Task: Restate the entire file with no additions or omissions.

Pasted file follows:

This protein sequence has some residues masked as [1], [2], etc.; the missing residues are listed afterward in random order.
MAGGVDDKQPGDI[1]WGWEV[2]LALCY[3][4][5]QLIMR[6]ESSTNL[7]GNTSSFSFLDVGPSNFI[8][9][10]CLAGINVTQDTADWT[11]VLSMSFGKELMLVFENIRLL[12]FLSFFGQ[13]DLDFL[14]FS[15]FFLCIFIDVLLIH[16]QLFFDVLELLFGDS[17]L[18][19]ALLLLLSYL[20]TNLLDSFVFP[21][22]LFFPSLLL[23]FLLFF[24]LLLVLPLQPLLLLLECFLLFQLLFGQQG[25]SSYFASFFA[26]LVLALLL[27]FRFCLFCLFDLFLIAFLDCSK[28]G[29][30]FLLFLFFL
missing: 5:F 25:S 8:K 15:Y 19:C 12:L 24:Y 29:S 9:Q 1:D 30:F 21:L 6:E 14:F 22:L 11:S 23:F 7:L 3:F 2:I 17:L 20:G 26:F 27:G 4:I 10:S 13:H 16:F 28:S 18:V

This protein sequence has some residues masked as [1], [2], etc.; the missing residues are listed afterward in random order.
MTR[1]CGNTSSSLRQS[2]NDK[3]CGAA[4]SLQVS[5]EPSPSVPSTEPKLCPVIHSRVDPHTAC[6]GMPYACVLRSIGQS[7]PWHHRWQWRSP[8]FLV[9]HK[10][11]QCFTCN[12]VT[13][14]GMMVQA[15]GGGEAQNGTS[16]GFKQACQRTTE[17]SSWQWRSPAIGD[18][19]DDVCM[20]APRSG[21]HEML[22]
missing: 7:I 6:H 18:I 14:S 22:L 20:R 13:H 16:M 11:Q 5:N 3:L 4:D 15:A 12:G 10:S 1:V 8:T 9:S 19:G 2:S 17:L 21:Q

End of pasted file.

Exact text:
This protein sequence has some residues masked as [1], [2], etc.; the missing residues are listed afterward in random order.
MAGGVDDKQPGDI[1]WGWEV[2]LALCY[3][4][5]QLIMR[6]ESSTNL[7]GNTSSFSFLDVGPSNFI[8][9][10]CLAGINVTQDTADWT[11]VLSMSFGKELMLVFENIRLL[12]FLSFFGQ[13]DLDFL[14]FS[15]FFLCIFIDVLLIH[16]QLFFDVLELLFGDS[17]L[18][19]ALLLLLSYL[20]TNLLDSFVFP[21][22]LFFPSLLL[23]FLLFF[24]LLLVLPLQPLLLLLECFLLFQLLFGQQG[25]SSYFASFFA[26]LVLALLL[27]FRFCLFCLFDLFLIAFLDCSK[28]G[29][30]FLLFLFFL
missing: 5:F 25:S 8:K 15:Y 19:C 12:L 24:Y 29:S 9:Q 1:D 30:F 21:L 6:E 14:F 22:L 11:S 23:F 7:L 3:F 2:I 17:L 20:G 26:F 27:G 4:I 10:S 13:H 16:F 28:S 18:V

This protein sequence has some residues masked as [1], [2], etc.; the missing residues are listed afterward in random order.
MTR[1]CGNTSSSLRQS[2]NDK[3]CGAA[4]SLQVS[5]EPSPSVPSTEPKLCPVIHSRVDPHTAC[6]GMPYACVLRSIGQS[7]PWHHRWQWRSP[8]FLV[9]HK[10][11]QCFTCN[12]VT[13][14]GMMVQA[15]GGGEAQNGTS[16]GFKQACQRTTE[17]SSWQWRSPAIGD[18][19]DDVCM[20]APRSG[21]HEML[22]
missing: 7:I 6:H 18:I 14:S 22:L 20:R 13:H 16:M 11:Q 5:N 3:L 4:D 15:A 12:G 10:S 1:V 8:T 9:S 19:G 2:S 17:L 21:Q